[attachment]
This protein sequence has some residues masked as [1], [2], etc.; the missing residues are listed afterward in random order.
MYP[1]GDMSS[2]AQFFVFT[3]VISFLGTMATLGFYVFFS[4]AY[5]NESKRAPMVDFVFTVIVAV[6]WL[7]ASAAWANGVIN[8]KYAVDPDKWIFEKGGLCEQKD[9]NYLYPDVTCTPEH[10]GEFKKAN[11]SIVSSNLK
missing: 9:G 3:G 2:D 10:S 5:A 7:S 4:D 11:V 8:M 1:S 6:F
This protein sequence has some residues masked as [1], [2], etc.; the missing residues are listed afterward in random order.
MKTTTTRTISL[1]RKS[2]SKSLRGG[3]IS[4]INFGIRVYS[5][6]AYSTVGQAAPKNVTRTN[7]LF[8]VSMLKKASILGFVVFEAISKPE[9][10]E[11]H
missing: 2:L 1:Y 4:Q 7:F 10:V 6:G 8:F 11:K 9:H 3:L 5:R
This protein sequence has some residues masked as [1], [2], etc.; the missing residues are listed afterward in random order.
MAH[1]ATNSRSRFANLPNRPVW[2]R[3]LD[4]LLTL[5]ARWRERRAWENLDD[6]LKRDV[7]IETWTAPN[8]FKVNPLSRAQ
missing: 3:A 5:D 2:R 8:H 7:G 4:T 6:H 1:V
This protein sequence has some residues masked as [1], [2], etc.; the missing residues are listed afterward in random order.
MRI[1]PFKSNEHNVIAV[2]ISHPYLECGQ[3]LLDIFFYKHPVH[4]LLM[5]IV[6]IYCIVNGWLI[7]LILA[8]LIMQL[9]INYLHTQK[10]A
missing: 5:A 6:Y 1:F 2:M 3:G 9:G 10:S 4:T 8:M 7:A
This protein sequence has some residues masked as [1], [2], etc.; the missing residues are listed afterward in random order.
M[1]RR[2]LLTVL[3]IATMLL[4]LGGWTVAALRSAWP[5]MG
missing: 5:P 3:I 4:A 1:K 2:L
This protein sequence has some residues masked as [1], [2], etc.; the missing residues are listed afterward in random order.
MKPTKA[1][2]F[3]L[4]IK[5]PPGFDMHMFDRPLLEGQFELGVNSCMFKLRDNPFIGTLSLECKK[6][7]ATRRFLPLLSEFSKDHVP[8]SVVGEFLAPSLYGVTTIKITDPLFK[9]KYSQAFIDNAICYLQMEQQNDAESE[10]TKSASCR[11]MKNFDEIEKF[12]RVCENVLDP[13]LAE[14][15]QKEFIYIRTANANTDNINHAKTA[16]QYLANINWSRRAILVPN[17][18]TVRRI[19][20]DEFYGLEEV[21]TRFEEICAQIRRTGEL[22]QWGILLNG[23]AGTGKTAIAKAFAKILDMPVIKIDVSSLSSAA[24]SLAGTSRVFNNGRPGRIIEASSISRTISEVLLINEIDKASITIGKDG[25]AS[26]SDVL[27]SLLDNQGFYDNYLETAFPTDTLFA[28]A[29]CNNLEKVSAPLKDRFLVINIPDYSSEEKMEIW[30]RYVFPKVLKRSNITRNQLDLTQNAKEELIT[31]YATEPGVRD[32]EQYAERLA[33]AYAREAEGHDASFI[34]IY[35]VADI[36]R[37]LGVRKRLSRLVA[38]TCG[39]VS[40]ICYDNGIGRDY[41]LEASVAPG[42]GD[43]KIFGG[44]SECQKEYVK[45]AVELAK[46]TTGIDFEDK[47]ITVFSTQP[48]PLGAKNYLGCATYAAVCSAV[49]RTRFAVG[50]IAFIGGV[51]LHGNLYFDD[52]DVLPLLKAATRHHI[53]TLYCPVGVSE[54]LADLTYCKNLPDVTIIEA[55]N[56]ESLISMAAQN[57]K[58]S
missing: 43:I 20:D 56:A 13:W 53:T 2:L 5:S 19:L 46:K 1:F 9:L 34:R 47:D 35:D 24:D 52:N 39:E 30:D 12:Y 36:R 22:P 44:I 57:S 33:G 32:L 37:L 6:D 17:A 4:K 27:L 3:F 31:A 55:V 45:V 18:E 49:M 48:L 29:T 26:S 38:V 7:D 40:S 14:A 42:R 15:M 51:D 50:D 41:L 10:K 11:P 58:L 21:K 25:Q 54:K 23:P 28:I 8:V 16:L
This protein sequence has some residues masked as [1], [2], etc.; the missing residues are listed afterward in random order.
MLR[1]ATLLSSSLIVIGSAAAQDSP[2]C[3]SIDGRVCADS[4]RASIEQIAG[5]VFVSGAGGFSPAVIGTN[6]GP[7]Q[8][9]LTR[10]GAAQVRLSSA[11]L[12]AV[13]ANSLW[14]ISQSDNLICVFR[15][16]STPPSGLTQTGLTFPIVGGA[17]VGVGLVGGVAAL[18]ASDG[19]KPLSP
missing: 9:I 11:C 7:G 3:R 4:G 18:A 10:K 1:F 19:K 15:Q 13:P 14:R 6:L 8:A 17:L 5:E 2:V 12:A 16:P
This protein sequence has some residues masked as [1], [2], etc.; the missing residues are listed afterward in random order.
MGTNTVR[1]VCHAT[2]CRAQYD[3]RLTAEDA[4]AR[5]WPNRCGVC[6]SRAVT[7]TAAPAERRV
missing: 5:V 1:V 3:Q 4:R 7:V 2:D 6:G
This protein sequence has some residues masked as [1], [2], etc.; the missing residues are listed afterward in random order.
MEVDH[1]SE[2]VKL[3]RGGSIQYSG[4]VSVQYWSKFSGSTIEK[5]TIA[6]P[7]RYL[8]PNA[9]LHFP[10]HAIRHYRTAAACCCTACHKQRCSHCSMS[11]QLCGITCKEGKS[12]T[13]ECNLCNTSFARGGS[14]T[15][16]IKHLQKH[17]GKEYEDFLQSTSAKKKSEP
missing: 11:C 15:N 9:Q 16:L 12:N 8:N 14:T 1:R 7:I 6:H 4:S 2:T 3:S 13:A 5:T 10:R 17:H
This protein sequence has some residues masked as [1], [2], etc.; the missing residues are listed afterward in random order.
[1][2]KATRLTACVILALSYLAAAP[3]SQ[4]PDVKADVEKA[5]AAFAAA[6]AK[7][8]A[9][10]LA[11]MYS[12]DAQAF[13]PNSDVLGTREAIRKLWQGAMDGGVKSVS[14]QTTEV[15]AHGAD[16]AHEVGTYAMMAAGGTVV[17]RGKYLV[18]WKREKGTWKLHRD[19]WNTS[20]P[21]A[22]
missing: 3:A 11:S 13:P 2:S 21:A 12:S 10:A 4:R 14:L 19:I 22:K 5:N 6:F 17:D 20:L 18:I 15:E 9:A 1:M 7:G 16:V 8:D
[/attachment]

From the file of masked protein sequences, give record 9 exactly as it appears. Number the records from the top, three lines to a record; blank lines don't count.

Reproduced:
This protein sequence has some residues masked as [1], [2], etc.; the missing residues are listed afterward in random order.
MEVDH[1]SE[2]VKL[3]RGGSIQYSG[4]VSVQYWSKFSGSTIEK[5]TIA[6]P[7]RYL[8]PNA[9]LHFP[10]HAIRHYRTAAACCCTACHKQRCSHCSMS[11]QLCGITCKEGKS[12]T[13]ECNLCNTSFARGGS[14]T[15][16]IKHLQKH[17]GKEYEDFLQSTSAKKKSEP
missing: 11:C 15:N 9:Q 16:L 12:N 8:N 14:T 1:R 7:I 6:H 4:S 2:T 3:S 13:A 5:T 10:R 17:H